Updated: 2013-02-07 (China Daily) - Low inflation shows liquidity level 'does not pose serious threat'
The money supply has been growing at a slower pace and there are no indications of the economy overheating, financial analysts and officials said.
Concerns over excessive money supply and liquidity intensified after reports that China printed more money recently than any other country.
Potential money supply risks can be effectively contained, a central bank official, who requested anonymity, told China Daily.
"The standard of judging whether the monetary authorities have injected too much liquidity should always be the level of inflation, which is fine at present."
The People's Bank of China, the central bank, issued a quarterly monetary policy paper on Wednesday stressing the ability to monitor and combat inflation.
The money supply will continue to grow but it won't generate as much of an asset bubble as it did in 2007, said E Yongjian, senior analyst at the Bank of Communications.
The consumer price index, a main gauge of inflation, grew 2.5 percent year-on-year in December 2012. The central bank said that M2, a broad measure of money supply that takes into account all deposits and cash in circulation, exceeded 97.4 trillion yuan ($15.5 trillion) by the end of 2012.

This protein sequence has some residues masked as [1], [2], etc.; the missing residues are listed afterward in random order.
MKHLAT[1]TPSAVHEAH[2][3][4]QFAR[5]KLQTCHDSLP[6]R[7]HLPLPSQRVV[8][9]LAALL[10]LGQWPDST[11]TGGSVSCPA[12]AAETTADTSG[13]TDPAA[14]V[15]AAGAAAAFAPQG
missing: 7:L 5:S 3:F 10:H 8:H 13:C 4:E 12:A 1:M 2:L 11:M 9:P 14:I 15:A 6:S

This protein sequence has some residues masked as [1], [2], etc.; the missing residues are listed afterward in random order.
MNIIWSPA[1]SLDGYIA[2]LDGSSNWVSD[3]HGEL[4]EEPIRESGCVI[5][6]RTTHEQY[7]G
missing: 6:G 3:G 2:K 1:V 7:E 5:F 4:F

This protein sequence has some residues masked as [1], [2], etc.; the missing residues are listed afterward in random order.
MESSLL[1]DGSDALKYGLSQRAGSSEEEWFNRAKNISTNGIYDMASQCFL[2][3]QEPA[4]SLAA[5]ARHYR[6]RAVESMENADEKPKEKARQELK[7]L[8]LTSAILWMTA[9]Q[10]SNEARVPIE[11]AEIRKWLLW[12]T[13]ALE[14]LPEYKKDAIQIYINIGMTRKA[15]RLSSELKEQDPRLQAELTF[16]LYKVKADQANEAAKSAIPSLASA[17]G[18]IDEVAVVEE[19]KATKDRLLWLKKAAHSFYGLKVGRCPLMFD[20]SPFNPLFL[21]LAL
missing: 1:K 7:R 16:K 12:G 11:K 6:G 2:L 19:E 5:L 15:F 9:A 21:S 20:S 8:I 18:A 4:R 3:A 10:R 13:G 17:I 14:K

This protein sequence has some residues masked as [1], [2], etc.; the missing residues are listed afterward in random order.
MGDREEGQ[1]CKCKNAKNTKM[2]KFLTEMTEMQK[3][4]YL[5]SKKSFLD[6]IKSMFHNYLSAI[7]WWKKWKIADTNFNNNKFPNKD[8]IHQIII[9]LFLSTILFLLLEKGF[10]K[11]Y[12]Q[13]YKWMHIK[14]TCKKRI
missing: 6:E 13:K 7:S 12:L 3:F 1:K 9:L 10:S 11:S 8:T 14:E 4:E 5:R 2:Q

This was the highest in the world and accounted for about one quarter of the global money supply of 366 trillion yuan at the end of 2012, according to data compiled by the 21st Century Business Herald.
The money supply in China, 1.5 times that of the United States, surged by 50 trillion yuan in the past four years.
According to a Standard Chartered report last year, the yuan accounted for 48 percent of added liquidity worldwide from 2009 to 2011.
In 2011 alone, it accounted for 52 percent.
But 2012 saw a decline. Added M2 in China last year reached nearly 12.3 trillion yuan, accounting for 47 percent of added liquidity worldwide, according to the central bank.
Li Daokui, an economics professor at Tsinghua University, said such a huge amount of money in any country would lead to asset bubbles, inflation and a capital exodus.
Louis Kuijs, chief China economist at the Royal Bank of Scotland and a former World Bank economist, said there have been consequences.
"With leverage having risen substantially in recent years, concerns about financial risks have increased, especially about the non-bank financial sector and borrowing by local governments' investment platforms, and also about corporate leverage."